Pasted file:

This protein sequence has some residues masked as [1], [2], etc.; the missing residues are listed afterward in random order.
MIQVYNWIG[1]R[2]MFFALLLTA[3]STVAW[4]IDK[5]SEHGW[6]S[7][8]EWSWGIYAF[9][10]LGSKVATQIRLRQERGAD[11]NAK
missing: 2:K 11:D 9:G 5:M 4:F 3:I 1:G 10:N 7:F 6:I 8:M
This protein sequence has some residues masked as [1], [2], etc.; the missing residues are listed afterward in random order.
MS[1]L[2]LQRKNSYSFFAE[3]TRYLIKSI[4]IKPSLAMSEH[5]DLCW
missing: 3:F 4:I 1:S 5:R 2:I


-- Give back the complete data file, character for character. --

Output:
This protein sequence has some residues masked as [1], [2], etc.; the missing residues are listed afterward in random order.
MIQVYNWIG[1]R[2]MFFALLLTA[3]STVAW[4]IDK[5]SEHGW[6]S[7][8]EWSWGIYAF[9][10]LGSKVATQIRLRQERGAD[11]NAK
missing: 2:K 11:D 9:G 5:M 4:F 3:I 1:G 10:N 7:F 6:I 8:M
This protein sequence has some residues masked as [1], [2], etc.; the missing residues are listed afterward in random order.
MS[1]L[2]LQRKNSYSFFAE[3]TRYLIKSI[4]IKPSLAMSEH[5]DLCW
missing: 3:F 4:I 1:S 5:R 2:I